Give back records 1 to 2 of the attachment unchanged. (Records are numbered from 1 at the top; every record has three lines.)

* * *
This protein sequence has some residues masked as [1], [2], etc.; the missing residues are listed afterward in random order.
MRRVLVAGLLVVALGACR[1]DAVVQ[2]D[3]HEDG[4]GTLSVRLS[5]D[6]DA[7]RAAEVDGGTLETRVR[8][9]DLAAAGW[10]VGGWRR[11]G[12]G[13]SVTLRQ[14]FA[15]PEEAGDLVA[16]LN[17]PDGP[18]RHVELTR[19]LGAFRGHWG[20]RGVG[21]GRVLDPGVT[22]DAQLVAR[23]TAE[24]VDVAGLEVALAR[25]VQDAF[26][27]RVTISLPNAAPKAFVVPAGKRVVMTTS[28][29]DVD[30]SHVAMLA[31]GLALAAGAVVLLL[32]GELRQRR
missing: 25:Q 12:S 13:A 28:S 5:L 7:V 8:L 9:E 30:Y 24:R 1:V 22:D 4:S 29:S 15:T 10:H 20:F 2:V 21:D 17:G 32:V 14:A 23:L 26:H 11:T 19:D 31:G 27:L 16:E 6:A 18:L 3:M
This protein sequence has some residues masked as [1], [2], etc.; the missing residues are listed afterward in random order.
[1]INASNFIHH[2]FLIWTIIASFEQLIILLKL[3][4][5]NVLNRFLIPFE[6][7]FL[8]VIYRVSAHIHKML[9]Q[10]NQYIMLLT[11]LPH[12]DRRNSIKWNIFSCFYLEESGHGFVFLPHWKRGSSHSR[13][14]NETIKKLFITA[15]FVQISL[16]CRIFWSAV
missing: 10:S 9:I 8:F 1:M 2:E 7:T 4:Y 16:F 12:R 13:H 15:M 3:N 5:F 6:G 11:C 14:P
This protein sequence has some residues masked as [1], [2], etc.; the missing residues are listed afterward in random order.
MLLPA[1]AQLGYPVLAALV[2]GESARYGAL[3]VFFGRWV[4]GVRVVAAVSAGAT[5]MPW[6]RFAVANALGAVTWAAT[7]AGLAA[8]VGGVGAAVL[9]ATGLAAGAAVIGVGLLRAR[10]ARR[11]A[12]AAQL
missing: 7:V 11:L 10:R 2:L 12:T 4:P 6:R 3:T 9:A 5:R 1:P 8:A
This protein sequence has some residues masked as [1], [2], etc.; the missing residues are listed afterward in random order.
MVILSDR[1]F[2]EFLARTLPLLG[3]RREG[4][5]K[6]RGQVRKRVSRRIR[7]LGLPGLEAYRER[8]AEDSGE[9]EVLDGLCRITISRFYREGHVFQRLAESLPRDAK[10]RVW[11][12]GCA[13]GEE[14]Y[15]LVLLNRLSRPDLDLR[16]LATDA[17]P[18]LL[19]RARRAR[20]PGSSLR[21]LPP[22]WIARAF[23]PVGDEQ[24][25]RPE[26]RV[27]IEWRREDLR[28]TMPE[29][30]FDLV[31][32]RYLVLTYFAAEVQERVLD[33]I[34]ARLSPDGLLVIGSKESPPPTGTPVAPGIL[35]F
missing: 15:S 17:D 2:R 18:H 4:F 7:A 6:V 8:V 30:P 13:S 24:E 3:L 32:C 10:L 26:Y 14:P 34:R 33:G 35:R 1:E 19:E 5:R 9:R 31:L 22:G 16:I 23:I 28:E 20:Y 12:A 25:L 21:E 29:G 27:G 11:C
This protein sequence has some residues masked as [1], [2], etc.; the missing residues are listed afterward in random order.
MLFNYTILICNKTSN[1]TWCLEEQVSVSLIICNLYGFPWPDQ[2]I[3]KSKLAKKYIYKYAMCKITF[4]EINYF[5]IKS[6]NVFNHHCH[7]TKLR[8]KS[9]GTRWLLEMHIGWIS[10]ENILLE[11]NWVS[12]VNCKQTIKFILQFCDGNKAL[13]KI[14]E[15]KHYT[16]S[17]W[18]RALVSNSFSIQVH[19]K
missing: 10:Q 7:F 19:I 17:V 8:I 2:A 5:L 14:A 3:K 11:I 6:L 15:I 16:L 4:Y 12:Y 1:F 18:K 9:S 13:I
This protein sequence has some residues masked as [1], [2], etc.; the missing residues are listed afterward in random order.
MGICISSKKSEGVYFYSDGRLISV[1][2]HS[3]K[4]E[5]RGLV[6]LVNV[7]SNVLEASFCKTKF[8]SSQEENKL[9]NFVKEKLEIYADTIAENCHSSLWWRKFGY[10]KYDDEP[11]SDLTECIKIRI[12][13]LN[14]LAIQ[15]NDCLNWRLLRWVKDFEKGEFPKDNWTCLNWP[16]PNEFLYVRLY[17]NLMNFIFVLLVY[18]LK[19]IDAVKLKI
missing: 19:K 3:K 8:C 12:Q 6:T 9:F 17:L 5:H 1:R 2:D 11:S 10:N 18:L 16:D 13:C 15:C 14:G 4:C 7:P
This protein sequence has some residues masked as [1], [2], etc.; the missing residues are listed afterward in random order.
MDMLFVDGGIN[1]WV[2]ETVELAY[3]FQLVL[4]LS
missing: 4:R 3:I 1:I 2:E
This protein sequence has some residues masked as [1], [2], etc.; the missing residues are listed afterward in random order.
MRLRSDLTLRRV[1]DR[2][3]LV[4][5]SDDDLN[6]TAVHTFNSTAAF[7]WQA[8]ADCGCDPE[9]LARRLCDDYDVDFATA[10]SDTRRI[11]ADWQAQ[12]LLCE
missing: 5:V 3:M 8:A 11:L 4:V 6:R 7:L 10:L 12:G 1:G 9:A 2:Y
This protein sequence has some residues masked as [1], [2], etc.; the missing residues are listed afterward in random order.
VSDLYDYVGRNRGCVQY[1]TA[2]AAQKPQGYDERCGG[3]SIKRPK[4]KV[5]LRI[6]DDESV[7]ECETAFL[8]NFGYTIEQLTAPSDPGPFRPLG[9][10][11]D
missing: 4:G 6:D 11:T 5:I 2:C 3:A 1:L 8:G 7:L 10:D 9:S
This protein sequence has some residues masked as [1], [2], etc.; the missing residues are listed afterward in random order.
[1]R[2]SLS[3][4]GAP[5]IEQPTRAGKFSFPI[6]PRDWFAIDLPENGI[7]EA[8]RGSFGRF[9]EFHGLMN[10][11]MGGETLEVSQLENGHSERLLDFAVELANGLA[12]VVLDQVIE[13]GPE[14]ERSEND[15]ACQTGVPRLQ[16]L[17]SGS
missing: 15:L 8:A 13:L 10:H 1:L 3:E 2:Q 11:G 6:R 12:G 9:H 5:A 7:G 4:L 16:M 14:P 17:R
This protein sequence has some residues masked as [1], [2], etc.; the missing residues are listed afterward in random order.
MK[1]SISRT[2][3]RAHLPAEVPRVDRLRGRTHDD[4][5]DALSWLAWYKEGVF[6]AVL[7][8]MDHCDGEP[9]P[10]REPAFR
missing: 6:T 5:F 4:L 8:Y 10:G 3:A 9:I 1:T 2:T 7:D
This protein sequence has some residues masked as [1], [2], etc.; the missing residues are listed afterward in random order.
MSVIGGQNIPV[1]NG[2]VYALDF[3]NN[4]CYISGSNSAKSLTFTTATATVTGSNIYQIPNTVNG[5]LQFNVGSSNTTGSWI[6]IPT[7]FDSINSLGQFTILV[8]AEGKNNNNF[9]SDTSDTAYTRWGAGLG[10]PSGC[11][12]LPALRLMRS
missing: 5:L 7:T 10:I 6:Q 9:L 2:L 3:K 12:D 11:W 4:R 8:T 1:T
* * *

This protein sequence has some residues masked as [1], [2], etc.; the missing residues are listed afterward in random order.
MRRVLVAGLLVVALGACR[1]DAVVQ[2]D[3]HEDG[4]GTLSVRLS[5]D[6]DA[7]RAAEVDGGTLETRVR[8][9]DLAAAGW[10]VGGWRR[11]G[12]G[13]SVTLRQ[14]FA[15]PEEAGDLVA[16]LN[17]PDGP[18]RHVELTR[19]LGAFRGHWG[20]RGVG[21]GRVLDPGVT[22]DAQLVAR[23]TAE[24]VDVAGLEVALAR[25]VQDAF[26][27]RVTISLPNAAPKAFVVPAGKRVVMTTS[28][29]DVD[30]SHVAMLA[31]GLALAAGAVVLLL[32]GELRQRR
missing: 25:Q 12:S 13:A 28:S 5:L 7:V 8:L 9:E 30:Y 24:R 1:V 22:D 4:S 29:S 15:T 10:H 20:F 2:V 21:D 17:G 32:V 14:A 23:L 26:H 11:T 19:D 31:G 27:L 16:E 6:A 18:L 3:M
This protein sequence has some residues masked as [1], [2], etc.; the missing residues are listed afterward in random order.
[1]INASNFIHH[2]FLIWTIIASFEQLIILLKL[3][4][5]NVLNRFLIPFE[6][7]FL[8]VIYRVSAHIHKML[9]Q[10]NQYIMLLT[11]LPH[12]DRRNSIKWNIFSCFYLEESGHGFVFLPHWKRGSSHSR[13][14]NETIKKLFITA[15]FVQISL[16]CRIFWSAV
missing: 10:S 9:I 8:F 1:M 2:E 7:T 4:Y 16:F 12:R 13:H 15:M 3:N 5:F 6:G 11:C 14:P